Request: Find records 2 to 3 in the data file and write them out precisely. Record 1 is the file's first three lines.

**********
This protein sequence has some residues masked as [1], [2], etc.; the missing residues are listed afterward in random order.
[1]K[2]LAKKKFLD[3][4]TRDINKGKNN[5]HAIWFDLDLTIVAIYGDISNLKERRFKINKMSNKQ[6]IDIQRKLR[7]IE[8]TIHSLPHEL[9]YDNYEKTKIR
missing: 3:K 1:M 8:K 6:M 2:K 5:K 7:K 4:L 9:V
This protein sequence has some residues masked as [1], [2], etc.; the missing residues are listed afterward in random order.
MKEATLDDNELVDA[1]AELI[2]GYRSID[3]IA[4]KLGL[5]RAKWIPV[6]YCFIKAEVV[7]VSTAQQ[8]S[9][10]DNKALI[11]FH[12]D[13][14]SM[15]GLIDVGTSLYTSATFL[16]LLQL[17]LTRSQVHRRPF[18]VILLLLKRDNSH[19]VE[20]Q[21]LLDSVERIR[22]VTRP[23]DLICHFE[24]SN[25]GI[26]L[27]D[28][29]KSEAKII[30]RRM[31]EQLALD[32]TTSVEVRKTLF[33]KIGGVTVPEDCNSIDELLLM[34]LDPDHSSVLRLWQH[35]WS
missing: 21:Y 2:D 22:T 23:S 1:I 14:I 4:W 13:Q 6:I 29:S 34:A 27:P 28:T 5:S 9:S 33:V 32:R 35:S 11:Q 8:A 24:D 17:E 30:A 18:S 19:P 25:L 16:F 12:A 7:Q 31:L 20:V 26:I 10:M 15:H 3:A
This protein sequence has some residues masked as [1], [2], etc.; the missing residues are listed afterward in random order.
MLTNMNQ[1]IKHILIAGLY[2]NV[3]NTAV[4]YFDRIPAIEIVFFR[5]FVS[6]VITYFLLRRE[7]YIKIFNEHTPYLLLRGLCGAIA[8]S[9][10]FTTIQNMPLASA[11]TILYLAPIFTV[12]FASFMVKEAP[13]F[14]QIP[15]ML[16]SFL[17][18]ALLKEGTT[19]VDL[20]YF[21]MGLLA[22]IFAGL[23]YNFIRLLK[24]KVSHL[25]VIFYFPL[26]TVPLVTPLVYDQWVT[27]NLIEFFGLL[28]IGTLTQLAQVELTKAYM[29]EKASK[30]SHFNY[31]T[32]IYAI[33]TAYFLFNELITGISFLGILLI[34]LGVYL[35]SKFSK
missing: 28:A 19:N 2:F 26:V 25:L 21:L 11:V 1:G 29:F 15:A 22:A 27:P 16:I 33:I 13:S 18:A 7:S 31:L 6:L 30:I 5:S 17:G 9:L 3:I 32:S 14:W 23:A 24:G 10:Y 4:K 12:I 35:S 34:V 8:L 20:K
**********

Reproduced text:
This protein sequence has some residues masked as [1], [2], etc.; the missing residues are listed afterward in random order.
MKEATLDDNELVDA[1]AELI[2]GYRSID[3]IA[4]KLGL[5]RAKWIPV[6]YCFIKAEVV[7]VSTAQQ[8]S[9][10]DNKALI[11]FH[12]D[13][14]SM[15]GLIDVGTSLYTSATFL[16]LLQL[17]LTRSQVHRRPF[18]VILLLLKRDNSH[19]VE[20]Q[21]LLDSVERIR[22]VTRP[23]DLICHFE[24]SN[25]GI[26]L[27]D[28][29]KSEAKII[30]RRM[31]EQLALD[32]TTSVEVRKTLF[33]KIGGVTVPEDCNSIDELLLM[34]LDPDHSSVLRLWQH[35]WS
missing: 21:Y 2:D 22:T 23:S 1:I 14:I 4:W 13:Q 6:I 29:S 34:A 27:P 28:T 5:S 9:S 33:V 32:R 35:S 11:Q 8:A 24:D 17:E 30:A 18:S 19:P 25:L 16:F 12:A 7:Q 31:L 20:V 26:I 10:M 15:H 3:A
This protein sequence has some residues masked as [1], [2], etc.; the missing residues are listed afterward in random order.
MLTNMNQ[1]IKHILIAGLY[2]NV[3]NTAV[4]YFDRIPAIEIVFFR[5]FVS[6]VITYFLLRRE[7]YIKIFNEHTPYLLLRGLCGAIA[8]S[9][10]FTTIQNMPLASA[11]TILYLAPIFTV[12]FASFMVKEAP[13]F[14]QIP[15]ML[16]SFL[17][18]ALLKEGTT[19]VDL[20]YF[21]MGLLA[22]IFAGL[23]YNFIRLLK[24]KVSHL[25]VIFYFPL[26]TVPLVTPLVYDQWVT[27]NLIEFFGLL[28]IGTLTQLAQVELTKAYM[29]EKASK[30]SHFNY[31]T[32]IYAI[33]TAYFLFNELITGISFLGILLI[34]LGVYL[35]SKFSK
missing: 28:A 19:N 2:F 26:V 25:L 21:L 11:V 1:G 29:F 15:A 22:A 27:P 16:I 33:I 13:S 18:A 7:S 31:L 6:L 30:I 5:S 17:G 9:L 3:I 32:S 14:W 23:A 24:G 10:Y 4:K 12:I 35:S 34:V 8:L 20:K